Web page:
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flat, a gesso coating offers a good surface to work on. Brushes can be reused, but they do wear down from extended use, particularly bristle brushes, and especially if you paint on a textured surface like canvas. The canvas acts as an abrasive. Pastels wear away fairly quickly when making a painting, especially soft pastels, which are heavy in pigment with less binder. Paints, of course, get used up. If you tend to use a specific color often, like a white, it would pay when replacing it to purchase a larger-size tube. Watercolors last a long time; oils and acrylics use up quickly. Tools like canvas pliers, a mahl stick, painting/palette knives, and palettes should last a very long time. A shadow box should also last a long time and is easy and inexpensive to remake when it becomes necessary. A good supply of different pads and papers is useful to have. This enables you to switch from one medium to another. It is convenient to have pads that have spiral bindings because they open flat, and the sheets are not glued in as in perfect- bound pads. A sketch pad, a watercolor pad, a pastel pad, a charcoal pad, and some canvas panels are good starting points. 2

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A selection of pencils, including charcoal pencils and soft graphite pencils, is also good to have. A collection of erasers and blending stumps are handy for working with charcoal, pencil, and pastel.

4B Charcoal pencil sketch

Charcoal pencils come in different grades of softness and are preferred by some artists because of the very dense black they can produce. A drawback is that charcoal smudges easily. General Pencil Co. produces a white charcoal pencil. This is a new type of medium that can be worked over black charcoal areas and can be used on all colored paper, giving a brilliant white deposit. Work can be erased absolutely clean. Like all charcoal pencils, it requires a fixative to prevent smearing. The ebony pencil has long been the artist’ s favorite for sketching, drawing, and layout, with its thick, black, large-diameter graphite. It provides deep black, extra-smooth lines in rough drafts, sketches, and pencil illustrations.

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ainting PSurfaces

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The Last Supper, Leonardo DaVinci

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hrough the years, artists have used a multitude of surfaces to paint on. Canvas, wood, tin, paper, gesso panels, slate, and plaster (frescos) are among the many surfaces employed. Frescoes were used in Roman times and the Renaissance by great masters such as Michelangelo and Leonardo DaVinci. The Last Supper, by Leonardo DaVinci, was done in that manner.

Sistine Chapel, Michelangelo

There are several methods of fresco painting. In one method, a thin coat of fresh plaster is applied to a 65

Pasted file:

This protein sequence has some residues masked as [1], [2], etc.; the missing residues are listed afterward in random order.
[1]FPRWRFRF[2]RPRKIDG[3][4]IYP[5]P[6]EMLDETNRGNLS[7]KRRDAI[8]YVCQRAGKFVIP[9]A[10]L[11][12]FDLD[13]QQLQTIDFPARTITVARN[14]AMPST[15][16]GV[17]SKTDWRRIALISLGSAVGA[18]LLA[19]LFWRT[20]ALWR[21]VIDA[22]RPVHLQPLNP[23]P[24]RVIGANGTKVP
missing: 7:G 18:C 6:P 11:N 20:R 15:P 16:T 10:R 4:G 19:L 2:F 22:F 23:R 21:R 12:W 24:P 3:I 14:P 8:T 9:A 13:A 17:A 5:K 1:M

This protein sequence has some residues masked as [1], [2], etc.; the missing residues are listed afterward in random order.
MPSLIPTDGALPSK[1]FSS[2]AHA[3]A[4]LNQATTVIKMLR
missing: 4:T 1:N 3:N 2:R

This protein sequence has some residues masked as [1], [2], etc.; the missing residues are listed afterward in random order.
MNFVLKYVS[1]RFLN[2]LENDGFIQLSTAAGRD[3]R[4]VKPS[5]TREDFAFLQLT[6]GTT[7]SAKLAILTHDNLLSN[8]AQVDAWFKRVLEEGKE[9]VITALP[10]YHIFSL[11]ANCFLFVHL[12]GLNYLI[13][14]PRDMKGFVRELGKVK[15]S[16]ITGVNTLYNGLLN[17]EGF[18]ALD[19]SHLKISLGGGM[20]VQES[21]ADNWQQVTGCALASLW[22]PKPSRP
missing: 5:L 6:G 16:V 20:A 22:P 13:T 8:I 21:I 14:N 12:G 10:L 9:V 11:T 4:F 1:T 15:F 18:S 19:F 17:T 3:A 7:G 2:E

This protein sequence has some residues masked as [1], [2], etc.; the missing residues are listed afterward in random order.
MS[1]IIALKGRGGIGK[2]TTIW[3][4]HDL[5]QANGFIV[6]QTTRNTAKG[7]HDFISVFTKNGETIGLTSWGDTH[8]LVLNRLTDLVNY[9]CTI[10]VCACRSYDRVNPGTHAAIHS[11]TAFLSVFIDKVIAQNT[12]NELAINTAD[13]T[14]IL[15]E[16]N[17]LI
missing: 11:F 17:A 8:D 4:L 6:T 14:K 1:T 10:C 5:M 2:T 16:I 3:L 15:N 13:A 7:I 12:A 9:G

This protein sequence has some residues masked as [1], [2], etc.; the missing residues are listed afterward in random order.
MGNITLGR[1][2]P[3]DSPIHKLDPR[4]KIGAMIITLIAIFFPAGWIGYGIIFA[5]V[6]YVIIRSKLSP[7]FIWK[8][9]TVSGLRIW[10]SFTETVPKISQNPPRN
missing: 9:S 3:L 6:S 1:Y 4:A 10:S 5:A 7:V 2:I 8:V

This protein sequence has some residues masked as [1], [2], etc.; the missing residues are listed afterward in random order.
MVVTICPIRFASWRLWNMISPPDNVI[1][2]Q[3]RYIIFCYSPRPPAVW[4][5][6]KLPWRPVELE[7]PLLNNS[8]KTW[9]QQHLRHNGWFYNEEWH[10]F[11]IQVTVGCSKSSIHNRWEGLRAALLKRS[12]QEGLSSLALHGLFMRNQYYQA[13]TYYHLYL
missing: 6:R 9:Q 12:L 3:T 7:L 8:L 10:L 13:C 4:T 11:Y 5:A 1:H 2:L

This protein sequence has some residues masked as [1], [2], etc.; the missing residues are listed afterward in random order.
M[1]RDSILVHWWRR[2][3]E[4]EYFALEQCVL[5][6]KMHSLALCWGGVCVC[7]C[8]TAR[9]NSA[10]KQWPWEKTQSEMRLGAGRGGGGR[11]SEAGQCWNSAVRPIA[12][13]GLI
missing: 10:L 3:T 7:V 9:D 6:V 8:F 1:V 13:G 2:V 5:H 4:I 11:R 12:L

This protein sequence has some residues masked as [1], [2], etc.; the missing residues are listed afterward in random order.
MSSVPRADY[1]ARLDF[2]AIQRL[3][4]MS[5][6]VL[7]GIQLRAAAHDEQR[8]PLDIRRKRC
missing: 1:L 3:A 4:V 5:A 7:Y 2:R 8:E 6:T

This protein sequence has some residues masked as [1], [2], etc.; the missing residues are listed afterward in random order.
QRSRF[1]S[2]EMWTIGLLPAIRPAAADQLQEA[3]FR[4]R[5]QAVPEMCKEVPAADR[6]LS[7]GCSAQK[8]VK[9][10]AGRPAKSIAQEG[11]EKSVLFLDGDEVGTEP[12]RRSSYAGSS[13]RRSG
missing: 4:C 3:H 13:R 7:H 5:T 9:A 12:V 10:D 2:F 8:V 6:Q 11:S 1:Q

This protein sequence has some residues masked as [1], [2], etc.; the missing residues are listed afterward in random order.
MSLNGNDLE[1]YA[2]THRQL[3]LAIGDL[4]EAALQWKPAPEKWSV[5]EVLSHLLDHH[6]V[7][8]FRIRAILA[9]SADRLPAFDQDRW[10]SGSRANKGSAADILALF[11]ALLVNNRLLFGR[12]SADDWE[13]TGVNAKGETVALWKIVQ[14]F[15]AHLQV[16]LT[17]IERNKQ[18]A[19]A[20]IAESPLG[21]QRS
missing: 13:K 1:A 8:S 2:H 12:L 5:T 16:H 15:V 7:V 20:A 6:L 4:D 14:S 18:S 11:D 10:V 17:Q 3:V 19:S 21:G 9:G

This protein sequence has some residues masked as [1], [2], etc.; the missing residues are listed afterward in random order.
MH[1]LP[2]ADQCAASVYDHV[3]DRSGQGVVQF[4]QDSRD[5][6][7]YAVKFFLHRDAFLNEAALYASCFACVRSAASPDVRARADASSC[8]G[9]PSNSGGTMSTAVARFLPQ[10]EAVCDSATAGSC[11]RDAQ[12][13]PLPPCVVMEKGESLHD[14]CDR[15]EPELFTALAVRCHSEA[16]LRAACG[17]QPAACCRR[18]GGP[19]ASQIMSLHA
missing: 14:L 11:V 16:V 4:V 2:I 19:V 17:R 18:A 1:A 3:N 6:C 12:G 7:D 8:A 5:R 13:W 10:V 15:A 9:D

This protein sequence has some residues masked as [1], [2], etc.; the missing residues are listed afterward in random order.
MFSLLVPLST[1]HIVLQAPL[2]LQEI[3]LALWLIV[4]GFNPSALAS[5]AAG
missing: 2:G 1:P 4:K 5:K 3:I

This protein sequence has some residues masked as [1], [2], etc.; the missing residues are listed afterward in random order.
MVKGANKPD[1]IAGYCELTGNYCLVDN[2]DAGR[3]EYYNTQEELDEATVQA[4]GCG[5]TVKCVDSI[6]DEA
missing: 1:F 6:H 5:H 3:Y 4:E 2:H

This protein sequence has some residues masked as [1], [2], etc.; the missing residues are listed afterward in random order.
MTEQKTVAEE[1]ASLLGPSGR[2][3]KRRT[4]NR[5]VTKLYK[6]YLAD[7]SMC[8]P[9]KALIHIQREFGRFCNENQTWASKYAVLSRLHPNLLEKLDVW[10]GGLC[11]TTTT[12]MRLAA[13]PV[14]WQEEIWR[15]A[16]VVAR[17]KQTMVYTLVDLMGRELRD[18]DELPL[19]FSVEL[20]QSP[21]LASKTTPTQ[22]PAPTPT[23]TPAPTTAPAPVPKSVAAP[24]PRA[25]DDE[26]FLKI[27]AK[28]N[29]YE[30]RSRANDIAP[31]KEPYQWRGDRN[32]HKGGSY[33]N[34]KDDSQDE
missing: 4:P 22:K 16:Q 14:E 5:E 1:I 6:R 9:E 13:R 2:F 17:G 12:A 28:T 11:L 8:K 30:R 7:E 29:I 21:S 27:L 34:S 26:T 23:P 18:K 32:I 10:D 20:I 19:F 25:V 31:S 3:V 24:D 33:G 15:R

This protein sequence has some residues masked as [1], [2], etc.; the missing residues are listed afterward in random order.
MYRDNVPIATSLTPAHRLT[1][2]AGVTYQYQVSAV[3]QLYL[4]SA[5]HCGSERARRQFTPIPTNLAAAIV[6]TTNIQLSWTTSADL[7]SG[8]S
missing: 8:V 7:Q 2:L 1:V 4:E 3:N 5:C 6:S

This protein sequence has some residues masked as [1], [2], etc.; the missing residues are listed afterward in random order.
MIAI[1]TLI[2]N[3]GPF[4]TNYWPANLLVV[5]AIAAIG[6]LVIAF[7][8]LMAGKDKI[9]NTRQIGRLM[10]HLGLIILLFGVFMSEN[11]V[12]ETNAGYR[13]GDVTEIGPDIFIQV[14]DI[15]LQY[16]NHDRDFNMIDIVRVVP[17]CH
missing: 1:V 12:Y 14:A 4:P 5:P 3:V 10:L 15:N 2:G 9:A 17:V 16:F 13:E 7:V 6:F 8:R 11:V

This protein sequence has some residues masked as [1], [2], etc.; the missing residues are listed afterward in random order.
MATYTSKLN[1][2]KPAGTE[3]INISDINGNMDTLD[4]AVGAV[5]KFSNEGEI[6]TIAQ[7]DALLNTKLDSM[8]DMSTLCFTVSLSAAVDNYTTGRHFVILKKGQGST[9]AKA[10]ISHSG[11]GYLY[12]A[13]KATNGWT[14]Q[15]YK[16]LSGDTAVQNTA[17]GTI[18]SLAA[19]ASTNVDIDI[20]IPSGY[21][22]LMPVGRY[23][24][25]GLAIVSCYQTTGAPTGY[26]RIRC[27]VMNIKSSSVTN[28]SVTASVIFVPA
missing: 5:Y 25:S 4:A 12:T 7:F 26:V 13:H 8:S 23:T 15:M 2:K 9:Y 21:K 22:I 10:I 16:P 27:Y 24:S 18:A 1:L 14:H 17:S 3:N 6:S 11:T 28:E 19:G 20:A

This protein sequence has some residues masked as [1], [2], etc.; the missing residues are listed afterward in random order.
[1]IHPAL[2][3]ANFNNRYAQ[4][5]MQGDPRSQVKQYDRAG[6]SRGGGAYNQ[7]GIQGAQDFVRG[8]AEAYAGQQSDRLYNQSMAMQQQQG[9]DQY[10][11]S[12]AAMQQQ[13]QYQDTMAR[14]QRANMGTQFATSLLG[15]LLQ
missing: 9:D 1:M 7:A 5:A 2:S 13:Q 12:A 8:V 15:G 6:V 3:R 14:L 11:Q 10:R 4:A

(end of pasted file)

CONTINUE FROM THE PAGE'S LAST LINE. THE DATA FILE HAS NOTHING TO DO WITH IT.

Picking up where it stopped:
wall. While still wet, watercolor paint is applied to the plaster so as to bind with the plaster and become fixed as it dries. No binder is necessary to hold the paint onto the surface because the chemical nature of the wet plaster and the paint create a binding quality. A second method is to paint onto dried plaster, which requires the use of a binder such as egg (tempera), glue, or oil to be mixed into the paint. This method also is used when painting on wood. Wood was often used by Renaissance painters. Today it is available in a variety of shapes, sanded to a smooth finish. The edges are also sanded smooth, allowing the painting to flow over the edges. Wood panels will hang flat against the wall, and they are available ready-primed with a gesso coating. Gesso is a product that allows paint to adhere well to a surface. Oriental (Sumi) artists work on rice paper, which does not contain rice but is made of mulberry bark and rice straw. Some rice papers are edible and are used to wrap food. Rice paper for painting is available in rolls and sheets. Rice papers contain imbedments of leaves or flecks of gold. Some artists paint on silk and mount the paintings to many layers of rice paper, and then the rice paper is mounted to scrolls. Paintings on rice paper have survived thousands of years.

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Canvas is one of the more popular supports to paint on. Supports are surfaces you work on. Ready-stretched canvas is available in many sizes, though usually in even dimensions. It is also available in different stretcher depths. Stretchers are the bars that the canvas is attached to. The very wide depths, 2-1/2" to 3", are for large works. Some stretcher bars are wide enough so that you can paint the sides of the canvas, and the painting may not need a frame when hung. Canvas can also be purchased in rolls and by the yard if you wish to stretch your own. Stretcher bars come in any length by the inch. Very large stretched canvases may require reinforcement to keep them square. It is important to keep them square or they may not fit in a frame. Today artists use different types of fabric for canvas painting—for example, linen, cotton duck, and polyester. Polyester is nearly flawless, with an extra-fine surface that is popular with painters who work in oil and acrylic paint. Canvas panels: These panels are inexpensive, sturdy, and easy to carry around on your outdoor trips. Good-quality canvas panels are made by Strathmore and Windsor Newton. Store panels flat to prevent warping. The panels usually come already primed and mounted to an acid-free base, and 7